5 June 2002 Monitoring pigmented skin lesions
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Proceedings Volume 4623, Functional Monitoring and Drug-Tissue Interaction; (2002) https://doi.org/10.1117/12.469443
Event: International Symposium on Biomedical Optics, 2002, San Jose, CA, United States
Abstract
The rising incidence of skin cancer has led to an increase in the number of patients with skin lesions that require diagnosis, mostly using subjective visual examination. Successful treatment depends on early diagnosis. Unfortunately diagnostic accuracy, even by experts, can be as low as 56%; therefore, an accurate, objective diagnostic aid is greatly needed. Reflectance characteristics of pigmented skin lesions were documented to evaluate their diagnostic potential. Reflectance spectra in the wavelength range 320-1100nm were obtained from 260 lesions. Differences between spectra from benign and malignant lesions were utilized by extracting features with the best discriminating power. Discrimination was evaluated using two techniques: multivariate statistical analysis and artificial neural networks, using histology as the standard. Each technique was tested in a blind study and assessed in terms of its ability to diagnose new cases and compared to the clinical diagnosis. The artificial neural network achieved the best diagnostic performance for discriminating between malignant melanoma and benign nevi, having a sensitivity of 100% and a specificity of 65%. Utilization of visible and infrared techniques for monitoring skin lesions has lead to improvements in diagnostic accuracy. We conclude that these techniques are worthy of further development and evaluation in clinical practice as a screening tool.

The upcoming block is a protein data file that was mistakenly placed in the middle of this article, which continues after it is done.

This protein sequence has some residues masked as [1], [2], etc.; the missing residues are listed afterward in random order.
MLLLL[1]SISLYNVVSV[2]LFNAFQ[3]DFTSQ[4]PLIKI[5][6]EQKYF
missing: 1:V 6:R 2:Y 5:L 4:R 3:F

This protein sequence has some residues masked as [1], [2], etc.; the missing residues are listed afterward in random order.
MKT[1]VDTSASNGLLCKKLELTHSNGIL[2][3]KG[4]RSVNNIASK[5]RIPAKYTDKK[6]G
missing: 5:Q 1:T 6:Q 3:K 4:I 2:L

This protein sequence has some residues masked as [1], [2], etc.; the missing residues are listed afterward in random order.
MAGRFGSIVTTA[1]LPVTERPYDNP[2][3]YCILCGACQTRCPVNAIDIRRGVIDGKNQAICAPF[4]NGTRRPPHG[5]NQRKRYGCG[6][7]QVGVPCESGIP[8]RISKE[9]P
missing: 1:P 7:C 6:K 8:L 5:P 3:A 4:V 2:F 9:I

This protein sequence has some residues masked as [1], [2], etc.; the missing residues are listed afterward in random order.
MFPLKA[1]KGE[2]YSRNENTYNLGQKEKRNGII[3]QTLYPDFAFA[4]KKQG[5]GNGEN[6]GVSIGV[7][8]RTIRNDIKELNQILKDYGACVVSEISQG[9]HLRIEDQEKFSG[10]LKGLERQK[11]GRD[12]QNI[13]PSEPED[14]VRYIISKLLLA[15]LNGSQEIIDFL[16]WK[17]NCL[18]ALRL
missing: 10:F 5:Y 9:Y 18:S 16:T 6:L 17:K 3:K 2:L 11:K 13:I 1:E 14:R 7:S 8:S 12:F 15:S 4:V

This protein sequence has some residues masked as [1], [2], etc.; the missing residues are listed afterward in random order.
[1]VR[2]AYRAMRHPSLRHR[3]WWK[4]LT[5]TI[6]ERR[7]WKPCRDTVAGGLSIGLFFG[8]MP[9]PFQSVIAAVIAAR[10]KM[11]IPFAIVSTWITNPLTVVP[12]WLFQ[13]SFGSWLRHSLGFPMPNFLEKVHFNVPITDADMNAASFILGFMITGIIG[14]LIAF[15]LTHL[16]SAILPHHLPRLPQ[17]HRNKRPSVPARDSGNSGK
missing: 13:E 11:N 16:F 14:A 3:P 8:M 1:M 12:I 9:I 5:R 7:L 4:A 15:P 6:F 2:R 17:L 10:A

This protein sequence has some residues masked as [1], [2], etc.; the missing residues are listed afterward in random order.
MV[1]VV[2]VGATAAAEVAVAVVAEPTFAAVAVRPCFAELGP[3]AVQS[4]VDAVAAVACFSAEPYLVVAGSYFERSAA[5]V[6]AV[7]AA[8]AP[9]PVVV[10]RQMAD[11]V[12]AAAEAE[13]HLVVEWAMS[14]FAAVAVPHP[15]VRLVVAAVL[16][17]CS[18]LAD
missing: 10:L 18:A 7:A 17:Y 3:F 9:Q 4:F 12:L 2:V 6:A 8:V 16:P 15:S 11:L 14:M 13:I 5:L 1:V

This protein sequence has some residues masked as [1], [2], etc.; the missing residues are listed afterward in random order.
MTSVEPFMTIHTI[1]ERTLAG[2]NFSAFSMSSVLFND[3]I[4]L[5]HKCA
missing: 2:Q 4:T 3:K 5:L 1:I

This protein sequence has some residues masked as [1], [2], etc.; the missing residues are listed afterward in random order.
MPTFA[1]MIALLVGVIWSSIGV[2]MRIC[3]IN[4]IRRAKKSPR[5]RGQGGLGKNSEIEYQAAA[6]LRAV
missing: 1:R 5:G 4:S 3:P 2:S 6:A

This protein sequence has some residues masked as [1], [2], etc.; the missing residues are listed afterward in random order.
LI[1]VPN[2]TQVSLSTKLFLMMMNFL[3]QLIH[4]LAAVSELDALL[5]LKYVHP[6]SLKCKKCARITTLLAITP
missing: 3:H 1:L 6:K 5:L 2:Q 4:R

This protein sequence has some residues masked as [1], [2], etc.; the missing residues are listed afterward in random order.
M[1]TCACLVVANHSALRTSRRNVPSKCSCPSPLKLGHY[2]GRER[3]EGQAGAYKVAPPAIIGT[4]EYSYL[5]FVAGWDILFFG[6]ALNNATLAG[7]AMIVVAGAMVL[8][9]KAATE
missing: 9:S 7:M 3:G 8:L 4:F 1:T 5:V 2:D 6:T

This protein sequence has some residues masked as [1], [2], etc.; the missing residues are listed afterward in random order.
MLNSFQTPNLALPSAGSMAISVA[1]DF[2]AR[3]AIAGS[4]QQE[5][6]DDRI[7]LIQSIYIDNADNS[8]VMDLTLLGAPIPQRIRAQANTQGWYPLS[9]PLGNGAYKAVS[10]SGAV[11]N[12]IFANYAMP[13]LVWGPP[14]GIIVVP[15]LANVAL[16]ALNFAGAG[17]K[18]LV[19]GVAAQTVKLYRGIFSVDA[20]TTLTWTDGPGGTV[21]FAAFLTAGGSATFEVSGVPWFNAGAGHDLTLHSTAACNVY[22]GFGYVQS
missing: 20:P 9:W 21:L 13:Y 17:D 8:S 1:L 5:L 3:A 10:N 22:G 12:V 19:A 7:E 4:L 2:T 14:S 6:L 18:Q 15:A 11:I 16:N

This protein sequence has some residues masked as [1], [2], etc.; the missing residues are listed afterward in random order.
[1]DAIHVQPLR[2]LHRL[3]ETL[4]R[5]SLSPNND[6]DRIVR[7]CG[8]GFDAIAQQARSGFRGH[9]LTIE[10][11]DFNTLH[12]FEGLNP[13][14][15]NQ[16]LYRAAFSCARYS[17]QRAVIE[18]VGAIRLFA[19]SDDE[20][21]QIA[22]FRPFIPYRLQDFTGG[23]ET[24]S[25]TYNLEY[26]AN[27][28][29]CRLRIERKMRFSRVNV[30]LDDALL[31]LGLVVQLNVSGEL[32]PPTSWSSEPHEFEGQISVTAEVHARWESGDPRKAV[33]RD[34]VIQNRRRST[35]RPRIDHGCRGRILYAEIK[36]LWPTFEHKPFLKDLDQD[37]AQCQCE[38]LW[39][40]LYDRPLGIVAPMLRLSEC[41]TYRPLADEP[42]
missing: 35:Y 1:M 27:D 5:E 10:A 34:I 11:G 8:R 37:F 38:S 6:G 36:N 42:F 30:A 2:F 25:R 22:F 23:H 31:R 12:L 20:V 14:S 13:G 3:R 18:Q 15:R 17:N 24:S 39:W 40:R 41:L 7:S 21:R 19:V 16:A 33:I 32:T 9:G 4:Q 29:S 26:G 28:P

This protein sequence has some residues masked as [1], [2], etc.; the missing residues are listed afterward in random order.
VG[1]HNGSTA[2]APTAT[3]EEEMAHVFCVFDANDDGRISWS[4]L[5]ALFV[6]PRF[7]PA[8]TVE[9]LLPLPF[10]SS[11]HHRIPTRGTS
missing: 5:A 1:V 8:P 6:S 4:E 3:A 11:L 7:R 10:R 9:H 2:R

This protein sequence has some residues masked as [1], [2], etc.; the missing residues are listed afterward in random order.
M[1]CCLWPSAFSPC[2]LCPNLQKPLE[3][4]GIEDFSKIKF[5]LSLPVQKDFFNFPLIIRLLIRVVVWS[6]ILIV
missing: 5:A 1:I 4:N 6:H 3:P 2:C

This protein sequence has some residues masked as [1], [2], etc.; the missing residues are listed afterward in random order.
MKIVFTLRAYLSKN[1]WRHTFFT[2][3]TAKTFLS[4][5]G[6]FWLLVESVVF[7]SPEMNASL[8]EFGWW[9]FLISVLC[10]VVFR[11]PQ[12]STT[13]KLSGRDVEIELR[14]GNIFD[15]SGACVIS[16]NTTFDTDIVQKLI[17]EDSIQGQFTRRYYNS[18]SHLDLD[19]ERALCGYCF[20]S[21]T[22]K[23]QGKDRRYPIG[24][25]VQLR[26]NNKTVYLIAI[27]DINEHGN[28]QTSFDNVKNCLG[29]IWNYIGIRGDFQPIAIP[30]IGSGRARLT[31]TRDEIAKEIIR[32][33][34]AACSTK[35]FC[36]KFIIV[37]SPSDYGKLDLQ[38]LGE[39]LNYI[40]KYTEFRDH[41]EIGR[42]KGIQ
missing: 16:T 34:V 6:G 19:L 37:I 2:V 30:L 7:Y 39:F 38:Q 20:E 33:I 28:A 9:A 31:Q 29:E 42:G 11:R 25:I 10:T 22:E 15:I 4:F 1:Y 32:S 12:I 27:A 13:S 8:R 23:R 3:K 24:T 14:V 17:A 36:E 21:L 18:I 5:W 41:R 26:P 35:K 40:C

© (2002) COPYRIGHT Society of Photo-Optical Instrumentation Engineers (SPIE). Downloading of the abstract is permitted for personal use only.
Vincent P. Wallace, Vincent P. Wallace, Jeffery C. Bamber, Jeffery C. Bamber, Robert J. Ott, Robert J. Ott, Diane C. Crawford, Diane C. Crawford, Peter S. Mortimer, Peter S. Mortimer, } "Monitoring pigmented skin lesions", Proc. SPIE 4623, Functional Monitoring and Drug-Tissue Interaction, (5 June 2002); doi: 10.1117/12.469443; https://doi.org/10.1117/12.469443
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